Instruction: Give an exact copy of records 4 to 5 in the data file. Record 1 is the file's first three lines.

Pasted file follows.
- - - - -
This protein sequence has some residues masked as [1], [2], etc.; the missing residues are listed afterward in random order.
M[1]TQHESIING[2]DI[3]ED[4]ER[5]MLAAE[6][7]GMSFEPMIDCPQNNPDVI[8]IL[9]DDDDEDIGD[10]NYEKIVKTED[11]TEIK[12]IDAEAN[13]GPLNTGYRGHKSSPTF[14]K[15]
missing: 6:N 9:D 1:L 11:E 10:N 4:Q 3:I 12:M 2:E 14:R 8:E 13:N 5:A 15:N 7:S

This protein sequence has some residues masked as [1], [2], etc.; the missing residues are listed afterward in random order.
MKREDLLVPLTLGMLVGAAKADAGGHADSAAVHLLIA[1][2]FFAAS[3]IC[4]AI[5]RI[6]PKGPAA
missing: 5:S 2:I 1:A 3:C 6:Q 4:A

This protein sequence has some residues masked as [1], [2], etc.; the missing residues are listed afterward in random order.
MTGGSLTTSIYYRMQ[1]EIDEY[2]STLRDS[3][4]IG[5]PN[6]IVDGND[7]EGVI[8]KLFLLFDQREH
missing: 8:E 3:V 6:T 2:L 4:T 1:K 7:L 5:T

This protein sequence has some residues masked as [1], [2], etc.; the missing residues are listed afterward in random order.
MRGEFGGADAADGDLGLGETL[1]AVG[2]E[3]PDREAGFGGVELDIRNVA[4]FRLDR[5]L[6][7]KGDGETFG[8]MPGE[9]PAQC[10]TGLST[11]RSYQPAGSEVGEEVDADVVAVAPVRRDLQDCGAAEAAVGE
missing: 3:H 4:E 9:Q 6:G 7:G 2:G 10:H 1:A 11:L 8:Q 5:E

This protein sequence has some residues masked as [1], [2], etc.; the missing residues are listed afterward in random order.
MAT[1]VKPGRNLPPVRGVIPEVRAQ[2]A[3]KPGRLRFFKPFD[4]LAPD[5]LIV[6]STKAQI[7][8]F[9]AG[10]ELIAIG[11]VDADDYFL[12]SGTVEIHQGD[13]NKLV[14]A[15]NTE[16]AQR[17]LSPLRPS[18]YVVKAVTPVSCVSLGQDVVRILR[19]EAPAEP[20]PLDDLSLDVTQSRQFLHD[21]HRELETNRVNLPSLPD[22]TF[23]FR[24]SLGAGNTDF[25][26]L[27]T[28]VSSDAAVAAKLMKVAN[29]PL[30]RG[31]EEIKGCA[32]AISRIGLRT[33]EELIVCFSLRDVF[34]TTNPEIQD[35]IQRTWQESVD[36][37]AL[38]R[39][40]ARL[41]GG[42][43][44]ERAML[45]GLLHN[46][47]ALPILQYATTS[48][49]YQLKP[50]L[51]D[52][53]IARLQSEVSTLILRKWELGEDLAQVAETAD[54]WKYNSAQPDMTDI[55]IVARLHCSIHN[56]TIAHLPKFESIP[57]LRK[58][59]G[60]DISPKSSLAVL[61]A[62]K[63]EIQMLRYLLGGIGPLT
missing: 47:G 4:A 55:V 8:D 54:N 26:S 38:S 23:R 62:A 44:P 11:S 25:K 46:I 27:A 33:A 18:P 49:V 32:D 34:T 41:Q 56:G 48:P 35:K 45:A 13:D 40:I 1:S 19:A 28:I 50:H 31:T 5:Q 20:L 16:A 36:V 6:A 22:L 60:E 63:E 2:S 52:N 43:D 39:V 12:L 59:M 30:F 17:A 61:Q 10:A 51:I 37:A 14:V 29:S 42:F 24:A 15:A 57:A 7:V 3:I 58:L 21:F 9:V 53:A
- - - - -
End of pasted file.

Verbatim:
This protein sequence has some residues masked as [1], [2], etc.; the missing residues are listed afterward in random order.
MRGEFGGADAADGDLGLGETL[1]AVG[2]E[3]PDREAGFGGVELDIRNVA[4]FRLDR[5]L[6][7]KGDGETFG[8]MPGE[9]PAQC[10]TGLST[11]RSYQPAGSEVGEEVDADVVAVAPVRRDLQDCGAAEAAVGE
missing: 3:H 4:E 9:Q 6:G 7:G 2:G 10:H 1:A 11:L 8:Q 5:E

This protein sequence has some residues masked as [1], [2], etc.; the missing residues are listed afterward in random order.
MAT[1]VKPGRNLPPVRGVIPEVRAQ[2]A[3]KPGRLRFFKPFD[4]LAPD[5]LIV[6]STKAQI[7][8]F[9]AG[10]ELIAIG[11]VDADDYFL[12]SGTVEIHQGD[13]NKLV[14]A[15]NTE[16]AQR[17]LSPLRPS[18]YVVKAVTPVSCVSLGQDVVRILR[19]EAPAEP[20]PLDDLSLDVTQSRQFLHD[21]HRELETNRVNLPSLPD[22]TF[23]FR[24]SLGAGNTDF[25][26]L[27]T[28]VSSDAAVAAKLMKVAN[29]PL[30]RG[31]EEIKGCA[32]AISRIGLRT[33]EELIVCFSLRDVF[34]TTNPEIQD[35]IQRTWQESVD[36][37]AL[38]R[39][40]ARL[41]GG[42][43][44]ERAML[45]GLLHN[46][47]ALPILQYATTS[48][49]YQLKP[50]L[51]D[52][53]IARLQSEVSTLILRKWELGEDLAQVAETAD[54]WKYNSAQPDMTDI[55]IVARLHCSIHN[56]TIAHLPKFESIP[57]LRK[58][59]G[60]DISPKSSLAVL[61]A[62]K[63]EIQMLRYLLGGIGPLT
missing: 47:G 4:A 55:V 8:D 54:N 26:S 38:S 23:R 62:A 44:P 11:S 25:K 46:I 27:A 33:A 18:P 49:V 32:D 34:T 41:Q 56:G 48:P 35:K 45:A 13:D 40:I 1:S 19:A 28:I 50:H 31:T 5:Q 20:L 16:A 36:V 6:A 22:L 60:E 63:E 2:S 52:N 43:D 39:V 12:L 59:M 30:F 17:A 61:Q 10:A 51:I 37:A 14:V 29:S 42:F 24:A 15:A 57:A 7:V 3:I 58:L 21:F 9:V 53:A